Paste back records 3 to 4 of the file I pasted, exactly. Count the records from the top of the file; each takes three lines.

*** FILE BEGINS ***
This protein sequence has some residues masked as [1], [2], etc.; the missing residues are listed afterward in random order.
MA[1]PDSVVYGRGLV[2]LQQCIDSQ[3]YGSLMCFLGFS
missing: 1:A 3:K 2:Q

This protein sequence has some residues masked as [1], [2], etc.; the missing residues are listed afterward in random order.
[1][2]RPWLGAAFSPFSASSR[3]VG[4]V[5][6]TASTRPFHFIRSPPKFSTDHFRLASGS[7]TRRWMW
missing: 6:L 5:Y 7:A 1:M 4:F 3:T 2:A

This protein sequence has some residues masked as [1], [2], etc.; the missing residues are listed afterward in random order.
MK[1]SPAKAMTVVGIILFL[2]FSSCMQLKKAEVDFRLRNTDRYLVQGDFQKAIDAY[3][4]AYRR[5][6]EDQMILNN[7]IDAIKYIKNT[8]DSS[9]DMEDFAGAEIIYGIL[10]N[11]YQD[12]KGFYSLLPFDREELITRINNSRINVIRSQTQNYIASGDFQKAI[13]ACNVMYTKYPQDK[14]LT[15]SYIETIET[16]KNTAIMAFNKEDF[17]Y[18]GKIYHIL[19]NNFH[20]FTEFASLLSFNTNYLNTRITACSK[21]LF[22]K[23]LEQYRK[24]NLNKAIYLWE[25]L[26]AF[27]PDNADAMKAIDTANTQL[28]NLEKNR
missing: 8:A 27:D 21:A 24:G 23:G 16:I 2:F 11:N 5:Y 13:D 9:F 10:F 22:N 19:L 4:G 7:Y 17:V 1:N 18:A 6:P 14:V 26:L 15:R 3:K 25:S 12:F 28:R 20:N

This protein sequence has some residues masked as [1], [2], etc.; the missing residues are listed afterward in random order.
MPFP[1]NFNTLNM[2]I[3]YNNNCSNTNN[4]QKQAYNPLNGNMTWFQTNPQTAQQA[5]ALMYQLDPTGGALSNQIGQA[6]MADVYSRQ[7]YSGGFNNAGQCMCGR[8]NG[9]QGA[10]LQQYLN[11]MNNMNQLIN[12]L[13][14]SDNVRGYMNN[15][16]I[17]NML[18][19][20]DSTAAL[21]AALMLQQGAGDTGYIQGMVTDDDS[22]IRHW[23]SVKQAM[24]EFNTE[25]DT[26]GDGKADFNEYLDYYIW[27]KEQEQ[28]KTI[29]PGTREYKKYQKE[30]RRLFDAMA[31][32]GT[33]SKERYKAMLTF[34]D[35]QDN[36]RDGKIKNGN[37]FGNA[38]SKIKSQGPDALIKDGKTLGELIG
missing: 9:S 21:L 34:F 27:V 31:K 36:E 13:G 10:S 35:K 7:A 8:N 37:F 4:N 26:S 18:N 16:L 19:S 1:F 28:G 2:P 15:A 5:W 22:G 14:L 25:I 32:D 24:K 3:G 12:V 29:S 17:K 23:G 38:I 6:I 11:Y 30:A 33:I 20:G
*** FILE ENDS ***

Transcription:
This protein sequence has some residues masked as [1], [2], etc.; the missing residues are listed afterward in random order.
MK[1]SPAKAMTVVGIILFL[2]FSSCMQLKKAEVDFRLRNTDRYLVQGDFQKAIDAY[3][4]AYRR[5][6]EDQMILNN[7]IDAIKYIKNT[8]DSS[9]DMEDFAGAEIIYGIL[10]N[11]YQD[12]KGFYSLLPFDREELITRINNSRINVIRSQTQNYIASGDFQKAI[13]ACNVMYTKYPQDK[14]LT[15]SYIETIET[16]KNTAIMAFNKEDF[17]Y[18]GKIYHIL[19]NNFH[20]FTEFASLLSFNTNYLNTRITACSK[21]LF[22]K[23]LEQYRK[24]NLNKAIYLWE[25]L[26]AF[27]PDNADAMKAIDTANTQL[28]NLEKNR
missing: 8:A 27:D 21:A 24:G 23:G 16:I 2:F 11:N 5:Y 13:D 9:F 10:F 22:N 19:L 4:G 7:Y 17:V 1:N 18:A 6:P 14:V 26:L 15:R 3:K 25:S 12:F 28:R 20:N

This protein sequence has some residues masked as [1], [2], etc.; the missing residues are listed afterward in random order.
MPFP[1]NFNTLNM[2]I[3]YNNNCSNTNN[4]QKQAYNPLNGNMTWFQTNPQTAQQA[5]ALMYQLDPTGGALSNQIGQA[6]MADVYSRQ[7]YSGGFNNAGQCMCGR[8]NG[9]QGA[10]LQQYLN[11]MNNMNQLIN[12]L[13][14]SDNVRGYMNN[15][16]I[17]NML[18][19][20]DSTAAL[21]AALMLQQGAGDTGYIQGMVTDDDS[22]IRHW[23]SVKQAM[24]EFNTE[25]DT[26]GDGKADFNEYLDYYIW[27]KEQEQ[28]KTI[29]PGTREYKKYQKE[30]RRLFDAMA[31][32]GT[33]SKERYKAMLTF[34]D[35]QDN[36]RDGKIKNGN[37]FGNA[38]SKIKSQGPDALIKDGKTLGELIG
missing: 9:S 21:L 34:F 27:V 31:K 36:E 13:G 10:S 35:K 7:A 8:N 37:F 4:N 26:S 18:N 16:L 19:S 1:F 28:G 2:P 15:A 5:W 22:G 14:L 25:I 32:D 24:K 3:G 12:V 29:S 17:K 23:G 38:I 6:I 11:Y 30:A 33:I 20:G